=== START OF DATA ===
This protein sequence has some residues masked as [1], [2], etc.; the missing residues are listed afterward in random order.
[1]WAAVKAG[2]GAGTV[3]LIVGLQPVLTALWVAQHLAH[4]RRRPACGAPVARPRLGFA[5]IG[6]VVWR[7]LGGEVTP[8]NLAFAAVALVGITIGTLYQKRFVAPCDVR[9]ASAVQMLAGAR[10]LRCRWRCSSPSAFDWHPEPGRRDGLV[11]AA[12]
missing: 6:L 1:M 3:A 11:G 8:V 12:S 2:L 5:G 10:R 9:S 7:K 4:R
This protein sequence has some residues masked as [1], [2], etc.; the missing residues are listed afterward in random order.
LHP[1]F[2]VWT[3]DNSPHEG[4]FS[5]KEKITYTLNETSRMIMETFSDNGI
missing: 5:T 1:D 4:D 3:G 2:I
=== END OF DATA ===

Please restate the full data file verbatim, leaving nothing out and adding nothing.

This protein sequence has some residues masked as [1], [2], etc.; the missing residues are listed afterward in random order.
[1]WAAVKAG[2]GAGTV[3]LIVGLQPVLTALWVAQHLAH[4]RRRPACGAPVARPRLGFA[5]IG[6]VVWR[7]LGGEVTP[8]NLAFAAVALVGITIGTLYQKRFVAPCDVR[9]ASAVQMLAGAR[10]LRCRWRCSSPSAFDWHPEPGRRDGLV[11]AA[12]
missing: 6:L 1:M 3:A 11:G 8:V 12:S 2:L 5:G 10:R 9:S 7:K 4:R
This protein sequence has some residues masked as [1], [2], etc.; the missing residues are listed afterward in random order.
LHP[1]F[2]VWT[3]DNSPHEG[4]FS[5]KEKITYTLNETSRMIMETFSDNGI
missing: 5:T 1:D 4:D 3:G 2:I